“Are you going to just sit here all day?” Betsy said, crossing her arms.
How would Betsy get through seventh grade without her mom? What would happen when she started her period? Who would help her?
“Mom,” Betsy said sharply. “Are you brain-dead?”
Jolene drove into the stream of carpool traffic. She meant to start a conversation, say something, but her throat felt tight. When she pulled up to Mila’s house, her eyes stung with tears that didn’t fall.
Her in-laws’ house was a small L-shaped rambler built in the late seventies. It was small in comparison with the newer houses on either side of it, but the land was stunningly beautiful. Set on a deep, treed waterfront lot, it overlooked the placid waters of Lemolo Bay. Giant evergreens studded the landscaping; here and there, mounds of multicolored flowers grew around their rough brown trunks. Mila had turned this yard into a showpiece; every year it was on the local home and garden tour as a magnificent example of Northwest landscaping. The water out front was shallow and clear; in the summer, it warmed enough for swimming.
“Why are we here?” Betsy asked.
Jolene didn’t answer. Instead, she parked in front of the garage and let the girls out of the car. Before they even reached the front door, Mila came around the side of the house. She waved, smiling brightly, wearing a big flannel shirt over jeans tucked into bright orange rubber boots. A multicolored scarf covered her poofy black hair, à la Liz Taylor, and fist-sized silver hoops dangled from her ears. In her left hand was an enameled watering can. “Hey, girls,” she said.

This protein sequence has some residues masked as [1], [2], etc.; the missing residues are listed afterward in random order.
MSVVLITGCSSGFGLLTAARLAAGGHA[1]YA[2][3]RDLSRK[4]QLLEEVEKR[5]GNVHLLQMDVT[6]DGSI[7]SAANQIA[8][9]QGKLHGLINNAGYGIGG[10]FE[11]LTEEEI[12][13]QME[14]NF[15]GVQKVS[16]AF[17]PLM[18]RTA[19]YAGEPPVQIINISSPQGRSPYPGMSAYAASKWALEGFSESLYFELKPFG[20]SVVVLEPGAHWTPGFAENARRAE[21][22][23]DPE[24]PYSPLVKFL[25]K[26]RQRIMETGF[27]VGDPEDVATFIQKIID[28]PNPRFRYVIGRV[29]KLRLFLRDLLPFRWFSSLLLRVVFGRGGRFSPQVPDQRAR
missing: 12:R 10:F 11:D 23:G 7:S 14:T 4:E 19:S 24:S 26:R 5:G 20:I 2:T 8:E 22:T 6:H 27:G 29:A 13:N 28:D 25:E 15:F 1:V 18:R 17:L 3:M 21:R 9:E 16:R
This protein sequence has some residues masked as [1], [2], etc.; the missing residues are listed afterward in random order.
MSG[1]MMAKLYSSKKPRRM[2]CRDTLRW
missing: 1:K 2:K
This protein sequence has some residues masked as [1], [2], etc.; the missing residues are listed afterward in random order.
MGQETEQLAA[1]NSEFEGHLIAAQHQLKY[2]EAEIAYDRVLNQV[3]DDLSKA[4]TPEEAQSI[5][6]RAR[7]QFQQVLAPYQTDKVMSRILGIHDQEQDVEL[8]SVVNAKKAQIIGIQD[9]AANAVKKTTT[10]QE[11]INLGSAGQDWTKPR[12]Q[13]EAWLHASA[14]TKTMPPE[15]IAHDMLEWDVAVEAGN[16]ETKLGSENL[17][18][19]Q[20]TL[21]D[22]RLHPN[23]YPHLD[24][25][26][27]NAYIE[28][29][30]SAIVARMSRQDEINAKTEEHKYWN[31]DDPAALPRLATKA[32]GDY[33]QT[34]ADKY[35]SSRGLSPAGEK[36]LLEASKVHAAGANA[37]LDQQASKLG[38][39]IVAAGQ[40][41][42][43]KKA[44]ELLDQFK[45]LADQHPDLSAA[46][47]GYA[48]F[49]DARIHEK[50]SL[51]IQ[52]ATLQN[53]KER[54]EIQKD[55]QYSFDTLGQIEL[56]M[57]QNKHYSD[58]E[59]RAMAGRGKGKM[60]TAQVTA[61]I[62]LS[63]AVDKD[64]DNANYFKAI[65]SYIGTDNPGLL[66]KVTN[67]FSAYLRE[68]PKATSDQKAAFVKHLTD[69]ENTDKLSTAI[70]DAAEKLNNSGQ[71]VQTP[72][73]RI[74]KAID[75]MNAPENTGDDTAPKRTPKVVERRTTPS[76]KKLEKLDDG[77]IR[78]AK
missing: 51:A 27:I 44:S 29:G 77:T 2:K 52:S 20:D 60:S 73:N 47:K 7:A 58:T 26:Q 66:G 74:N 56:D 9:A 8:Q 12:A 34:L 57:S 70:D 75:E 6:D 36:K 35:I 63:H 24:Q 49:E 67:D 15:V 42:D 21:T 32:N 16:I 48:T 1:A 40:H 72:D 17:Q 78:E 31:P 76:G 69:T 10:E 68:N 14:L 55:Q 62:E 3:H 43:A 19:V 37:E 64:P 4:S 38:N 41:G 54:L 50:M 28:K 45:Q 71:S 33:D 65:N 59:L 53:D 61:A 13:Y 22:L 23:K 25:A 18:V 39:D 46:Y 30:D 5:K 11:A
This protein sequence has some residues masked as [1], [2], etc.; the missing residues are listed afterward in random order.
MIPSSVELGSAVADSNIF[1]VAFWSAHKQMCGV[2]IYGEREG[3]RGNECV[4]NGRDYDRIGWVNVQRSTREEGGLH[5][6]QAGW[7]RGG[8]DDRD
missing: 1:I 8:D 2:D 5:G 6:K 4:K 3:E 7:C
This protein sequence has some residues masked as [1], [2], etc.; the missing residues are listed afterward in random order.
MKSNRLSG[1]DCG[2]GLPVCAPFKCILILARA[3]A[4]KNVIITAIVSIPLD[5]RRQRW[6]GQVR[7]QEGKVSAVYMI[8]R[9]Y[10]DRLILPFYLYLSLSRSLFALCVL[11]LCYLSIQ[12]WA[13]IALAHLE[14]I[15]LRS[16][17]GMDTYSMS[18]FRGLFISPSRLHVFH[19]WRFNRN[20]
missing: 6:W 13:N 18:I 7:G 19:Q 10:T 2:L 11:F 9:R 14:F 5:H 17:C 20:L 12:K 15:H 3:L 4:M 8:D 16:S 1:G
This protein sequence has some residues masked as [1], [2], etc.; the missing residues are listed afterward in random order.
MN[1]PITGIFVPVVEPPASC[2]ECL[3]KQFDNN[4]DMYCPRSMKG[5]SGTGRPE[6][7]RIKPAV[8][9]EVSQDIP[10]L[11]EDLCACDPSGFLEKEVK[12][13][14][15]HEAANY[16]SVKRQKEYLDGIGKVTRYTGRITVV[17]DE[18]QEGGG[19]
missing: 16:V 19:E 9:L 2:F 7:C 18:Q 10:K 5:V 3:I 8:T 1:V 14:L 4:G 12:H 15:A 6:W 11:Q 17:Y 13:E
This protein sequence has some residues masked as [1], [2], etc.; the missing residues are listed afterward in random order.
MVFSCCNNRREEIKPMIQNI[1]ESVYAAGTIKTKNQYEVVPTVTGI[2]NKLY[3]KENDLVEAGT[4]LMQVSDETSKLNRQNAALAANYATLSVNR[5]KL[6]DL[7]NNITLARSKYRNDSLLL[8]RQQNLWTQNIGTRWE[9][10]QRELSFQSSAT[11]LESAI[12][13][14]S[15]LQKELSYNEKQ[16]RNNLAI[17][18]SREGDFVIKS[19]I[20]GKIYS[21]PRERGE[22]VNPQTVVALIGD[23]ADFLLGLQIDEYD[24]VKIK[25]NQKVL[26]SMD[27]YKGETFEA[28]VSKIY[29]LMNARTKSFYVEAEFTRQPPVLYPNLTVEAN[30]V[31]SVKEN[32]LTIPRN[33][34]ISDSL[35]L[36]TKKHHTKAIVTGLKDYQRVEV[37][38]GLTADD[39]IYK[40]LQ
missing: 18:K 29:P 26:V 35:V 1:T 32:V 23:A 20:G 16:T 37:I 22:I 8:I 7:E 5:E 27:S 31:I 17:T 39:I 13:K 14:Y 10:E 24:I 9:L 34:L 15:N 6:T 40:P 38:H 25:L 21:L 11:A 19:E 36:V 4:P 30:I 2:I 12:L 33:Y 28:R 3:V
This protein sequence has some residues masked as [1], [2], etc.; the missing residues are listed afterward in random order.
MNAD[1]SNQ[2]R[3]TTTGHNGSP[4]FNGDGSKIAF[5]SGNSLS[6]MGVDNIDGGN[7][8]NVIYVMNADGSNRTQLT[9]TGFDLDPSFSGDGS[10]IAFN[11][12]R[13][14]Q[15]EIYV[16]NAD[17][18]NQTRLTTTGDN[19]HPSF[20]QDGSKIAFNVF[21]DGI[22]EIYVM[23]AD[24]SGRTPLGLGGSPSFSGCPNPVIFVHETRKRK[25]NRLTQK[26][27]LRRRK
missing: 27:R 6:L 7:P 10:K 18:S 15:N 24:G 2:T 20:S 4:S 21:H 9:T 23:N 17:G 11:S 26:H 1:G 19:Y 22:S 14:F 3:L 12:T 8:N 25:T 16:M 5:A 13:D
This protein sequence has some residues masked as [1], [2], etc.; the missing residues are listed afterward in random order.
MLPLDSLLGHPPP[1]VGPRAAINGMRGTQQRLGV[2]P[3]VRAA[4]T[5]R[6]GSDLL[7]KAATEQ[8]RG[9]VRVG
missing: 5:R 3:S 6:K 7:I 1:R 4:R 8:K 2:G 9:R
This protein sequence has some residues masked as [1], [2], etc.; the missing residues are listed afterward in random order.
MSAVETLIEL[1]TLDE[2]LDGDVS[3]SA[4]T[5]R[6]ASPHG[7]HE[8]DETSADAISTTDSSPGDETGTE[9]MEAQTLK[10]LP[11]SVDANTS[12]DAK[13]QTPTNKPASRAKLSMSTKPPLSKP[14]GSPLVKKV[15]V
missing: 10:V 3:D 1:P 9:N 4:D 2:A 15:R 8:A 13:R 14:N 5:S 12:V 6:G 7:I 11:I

“I’m sorry to call at the last minute like this,” Jolene said, bumping the car door shut with her hip.
Mila shook the dirt from her gardening gloves; it rained onto her boots. “Ah, honey, what’s family for?”
Lulu got out of the car and put on her kitten-ears headband, mewing loudly for attention.
“Not this again,” Betsy said, pushing past her sister.
Mila put down her watering can and glanced around. “Hmmm. Where is my granddaughter, Jolene? Did you leave her at home? In the car?”
“What was that noise?” Jolene said.
Lulu whipped off the headband. “I’m here! Yia Yia.”
Mila picked Lulu up and held her.
For a moment, Jolene couldn’t say anything. The weight of her future pressed down on her chest so hard she couldn’t breathe.
Mila frowned. “Are you okay, Jo?”
“I’m fine. Michael and I need to talk, that’s all. I’ll pick the girls up tomorrow if that’s okay?”
Mila stepped closer. “You tell my son he needs to do better. Work is important, but so is family. I tried to teach his father this lesson, too, but…” She shrugged. “You will do a better job of it than I did.”
Jolene could only nod. It seemed a lifetime had passed since the missed track meet. She almost blurted out—I’m being deployed. She needed to tell Mila, needed to feel a mother’s embrace, but she couldn’t do it, couldn’t be comforted yet.